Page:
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RE: CSS Accessibility Analyzer

From: Michael Cooper <michaelc@watchfire.com>
Date: Mon, 16 Feb 2004 13:54:22 -0500
Message-ID: <D9ABD8212AFB094C855045AD80FB40DD033FB56A@1wfmail.watchfire.com>
To: WAI WCAG List <w3c-wai-gl@w3.org>

Perhaps this issue will be addressed in part by an approach we are taking in
the techniques, which is, for each technique, we log the user agents for
which there is a known problem the technique addresses. So we could create a
technique that says, in effect, "If your target browser includes IE, the
author must use relative font sizes. If your target browser is only Opera,
the author can use absolute sizes and still be assured that the page will be
WCAG-compliant for the user." It is of course the author's responsibility to
be realistic about the browsers used by their audience and not try to use
this browser profiling as a way to wriggle out of the techniques, but a
level of good faith in implementors of our guidelines must be presumed at
some point. It is also of course probable that the set of browsers out there
will be larger than the set of browsers we have tested and aligned with our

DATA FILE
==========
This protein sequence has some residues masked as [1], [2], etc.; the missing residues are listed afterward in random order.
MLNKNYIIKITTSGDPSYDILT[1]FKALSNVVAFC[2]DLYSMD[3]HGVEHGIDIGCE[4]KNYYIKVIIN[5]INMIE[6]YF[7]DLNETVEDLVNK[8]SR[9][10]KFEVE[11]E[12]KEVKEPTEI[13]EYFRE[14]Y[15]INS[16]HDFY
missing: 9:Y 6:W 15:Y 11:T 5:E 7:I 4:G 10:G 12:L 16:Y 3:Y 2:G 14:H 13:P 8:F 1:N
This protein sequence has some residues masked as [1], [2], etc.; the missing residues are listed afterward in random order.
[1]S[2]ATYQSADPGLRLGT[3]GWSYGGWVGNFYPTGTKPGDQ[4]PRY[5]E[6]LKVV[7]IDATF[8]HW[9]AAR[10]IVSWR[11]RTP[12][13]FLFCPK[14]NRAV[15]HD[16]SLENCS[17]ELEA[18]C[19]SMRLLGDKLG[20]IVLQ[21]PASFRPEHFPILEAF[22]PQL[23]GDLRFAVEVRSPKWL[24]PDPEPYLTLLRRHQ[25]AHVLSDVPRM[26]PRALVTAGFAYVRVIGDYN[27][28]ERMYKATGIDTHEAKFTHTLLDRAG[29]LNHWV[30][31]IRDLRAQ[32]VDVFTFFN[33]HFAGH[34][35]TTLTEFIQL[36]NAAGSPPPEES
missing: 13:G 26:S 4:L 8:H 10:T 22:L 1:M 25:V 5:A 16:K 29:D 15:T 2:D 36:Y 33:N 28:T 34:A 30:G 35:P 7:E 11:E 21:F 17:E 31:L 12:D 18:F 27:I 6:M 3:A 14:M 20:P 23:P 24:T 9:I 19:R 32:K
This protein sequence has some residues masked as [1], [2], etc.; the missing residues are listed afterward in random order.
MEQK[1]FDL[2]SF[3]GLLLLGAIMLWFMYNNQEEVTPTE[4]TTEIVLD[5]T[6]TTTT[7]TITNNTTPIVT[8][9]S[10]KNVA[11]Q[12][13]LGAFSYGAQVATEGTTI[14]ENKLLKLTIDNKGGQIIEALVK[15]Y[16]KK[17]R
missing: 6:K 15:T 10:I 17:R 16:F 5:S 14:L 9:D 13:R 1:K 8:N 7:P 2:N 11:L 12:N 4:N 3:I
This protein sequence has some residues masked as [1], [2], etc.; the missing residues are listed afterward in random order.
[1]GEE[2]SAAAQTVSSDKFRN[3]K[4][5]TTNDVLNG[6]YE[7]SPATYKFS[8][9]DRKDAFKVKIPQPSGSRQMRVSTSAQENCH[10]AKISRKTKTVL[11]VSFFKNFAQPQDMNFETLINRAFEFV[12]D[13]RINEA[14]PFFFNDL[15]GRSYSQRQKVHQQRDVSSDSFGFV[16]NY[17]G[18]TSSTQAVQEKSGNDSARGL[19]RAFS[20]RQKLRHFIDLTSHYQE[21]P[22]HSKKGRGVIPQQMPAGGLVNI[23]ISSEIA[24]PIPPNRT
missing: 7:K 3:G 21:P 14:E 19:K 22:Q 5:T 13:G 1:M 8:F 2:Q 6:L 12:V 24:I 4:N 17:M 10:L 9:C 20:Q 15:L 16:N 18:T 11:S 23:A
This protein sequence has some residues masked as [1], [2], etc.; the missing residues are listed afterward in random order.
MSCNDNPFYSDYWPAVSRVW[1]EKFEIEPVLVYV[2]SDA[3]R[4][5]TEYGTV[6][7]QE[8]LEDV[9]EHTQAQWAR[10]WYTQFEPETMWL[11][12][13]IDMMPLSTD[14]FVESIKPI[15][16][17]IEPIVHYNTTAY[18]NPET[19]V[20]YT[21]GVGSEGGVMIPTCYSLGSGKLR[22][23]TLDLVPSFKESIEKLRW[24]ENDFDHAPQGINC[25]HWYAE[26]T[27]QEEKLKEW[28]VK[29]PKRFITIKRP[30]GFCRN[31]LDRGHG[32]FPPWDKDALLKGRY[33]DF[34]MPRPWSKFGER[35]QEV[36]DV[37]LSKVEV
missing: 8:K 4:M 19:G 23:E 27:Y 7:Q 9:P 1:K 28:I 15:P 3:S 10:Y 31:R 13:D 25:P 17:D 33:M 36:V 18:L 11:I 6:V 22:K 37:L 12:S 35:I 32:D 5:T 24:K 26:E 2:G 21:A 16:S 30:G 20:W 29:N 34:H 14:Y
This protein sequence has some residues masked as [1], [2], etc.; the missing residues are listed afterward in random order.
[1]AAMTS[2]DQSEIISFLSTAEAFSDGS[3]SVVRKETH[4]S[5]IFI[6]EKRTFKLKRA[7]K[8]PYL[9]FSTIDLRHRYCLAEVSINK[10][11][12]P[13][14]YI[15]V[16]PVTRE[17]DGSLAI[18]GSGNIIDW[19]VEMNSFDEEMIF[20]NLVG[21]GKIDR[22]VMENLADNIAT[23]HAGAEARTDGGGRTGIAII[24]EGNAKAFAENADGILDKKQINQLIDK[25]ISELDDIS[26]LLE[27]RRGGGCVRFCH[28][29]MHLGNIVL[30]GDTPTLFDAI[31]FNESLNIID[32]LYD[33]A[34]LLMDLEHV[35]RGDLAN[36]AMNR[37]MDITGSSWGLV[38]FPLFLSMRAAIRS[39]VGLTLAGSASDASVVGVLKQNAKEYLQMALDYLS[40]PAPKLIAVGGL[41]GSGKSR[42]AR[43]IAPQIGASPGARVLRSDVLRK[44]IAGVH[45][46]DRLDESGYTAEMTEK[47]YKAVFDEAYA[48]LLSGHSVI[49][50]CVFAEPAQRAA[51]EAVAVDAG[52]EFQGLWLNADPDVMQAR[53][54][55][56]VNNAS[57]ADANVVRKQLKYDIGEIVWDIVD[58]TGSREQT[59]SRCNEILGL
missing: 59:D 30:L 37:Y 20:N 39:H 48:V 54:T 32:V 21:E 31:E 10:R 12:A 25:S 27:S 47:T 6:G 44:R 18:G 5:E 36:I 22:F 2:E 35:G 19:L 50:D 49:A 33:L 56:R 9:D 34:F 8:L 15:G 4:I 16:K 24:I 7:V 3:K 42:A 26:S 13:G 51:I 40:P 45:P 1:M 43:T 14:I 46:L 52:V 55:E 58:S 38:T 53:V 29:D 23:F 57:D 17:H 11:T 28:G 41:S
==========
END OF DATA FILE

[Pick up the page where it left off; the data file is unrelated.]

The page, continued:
techniques, but all we can do is our best at getting a good cross section,
and the techniques are easily updated if we become aware of a browser with
its own issues.


> -----Original Message-----
> From: John M Slatin [mailto:john_slatin@austin.utexas.edu]
> Sent: Monday, February 16, 2004 10:27 AM
> To: Yvette P. Hoitink; Roberto Scano - IWA/HWG; WAI WCAG List
> Subject: RE: CSS Accessibility Analyzer
> I think Yvette's right; as Joe Clark has pointed out (often) in the
> past, the fact that IE won't allow users to enlarge fonts specified in
> px is primarily a user agent  problem, though for the time 
> being it has
> implications for content.  So the Techniques documents should
> acknowledge the problem and encourage use of relative sizes, while the
> user agent issue should be addressed as well.
Received on Monday, 16 February 2004 13:53:50 UTC

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